Although you shouldn’t ask leading questions or speak over your guest, it’s wise to prepare a list of questions you can share in advance. This will give the interviewee time to prepare their answers, fill in any gaps you may have missed, and gain an idea of related questions to expect during the live event.

Webinar example: How Mary Jales Leads a 10x Content Machine

  • Ask about the problems she faced leading a content team
  • Discuss mistakes and what didn’t work
  • Talk about the solutions she found that worked well
  • Ask how she found those solutions
  • Discuss outcomes and results

This format can vary in design, depending on who you interview and how various solutions worked for them. You can highlight industry needs or help your audience learn from your interviewee’s experience.

Product AMAs

Also known as a Q&A session, this webinar relies on audience participation and flows based on what your attendees want to know. We recommend allowing registrants to send in questions beforehand so you can compile a list to kick off the event.

Some places you can mine for questions are:

  • Your FAQs page
  • Previous webinar questions
  • Your sales team (what are the number-one objections in the sales process?)
  • Your support team (what are the most frequently asked questions from prospects?)

Educational Webinars

These events follow a keynote presentation style and are one of the most common webinar formats. In a keynote presentation, one or more speakers present a topic, usually accompanied by slides and a short Q&A session at the end.

Don’t Be Afraid to Diverge From the Outline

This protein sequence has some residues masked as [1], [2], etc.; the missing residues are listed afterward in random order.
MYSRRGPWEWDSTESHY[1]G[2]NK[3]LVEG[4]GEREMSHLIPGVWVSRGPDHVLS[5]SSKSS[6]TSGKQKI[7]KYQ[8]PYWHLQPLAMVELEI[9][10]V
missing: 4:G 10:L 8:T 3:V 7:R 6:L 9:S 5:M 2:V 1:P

Your webinar needs the structure of an outline. However, it’s also important to stay flexible and allow information to flow naturally (while remaining in context). For example, if an audience member asks a tangential but interesting question during a panel, it would be beneficial to detour the discussion to answer them so the rest of the audience gains additional value.

Similarly, interviews should be loosely structured, but don’t expect others to answer on cue. If unforeseen but interesting topics arise, feel free to pursue them. Just make sure you have questions and ideas prepared to redirect the topic back on track when necessary.

A webinar outline helps ensure your information is presented in a clear and logical way while fostering organic conversation that’s easy to follow. Outlines also guide your speakers to build more powerful messages by providing a framework for their data and key points.

Create engaging webinars that drive ROI. Start a free trial.

Frequently Asked Questions About Webinar Outlines

How can I engage my audience during a webinar?

Built-in engagement features are the easiest and most efficient way to maintain engaging webinars, as they elicit active thought and participation from attendees.

Quality, charismatic presenters also make a webinar more engaging. Additionally, Q&A sessions are another opportunity to foster audience engagement.

Are there any free webinar outline templates available?

Yes. The webinar outline templates we’ve listed here are free. You can also find others online from digital marketing professionals.

What are the common mistakes to avoid when planning a webinar?

Missing out on or neglecting any of the crucial stages we’ve gone over is the biggest mistake to avoid. But live webinars are at risk of other common mistakes that you can prevent by rehearsing and running through the presentation. Technical problems are high on that list: Make sure all your equipment is in good condition and test it to identify any issues. Also, make sure presenters and moderators are prepared for their roles.

Related Articles

Webinar Creation

The Webinar Planning Checklist: Your Roadmap to a Flawless Event

Webinar Creation

How Much Does It Cost to Host a Webinar?

Webinar Creation

8 Top Webinar Tips to Boost Your Marketing Results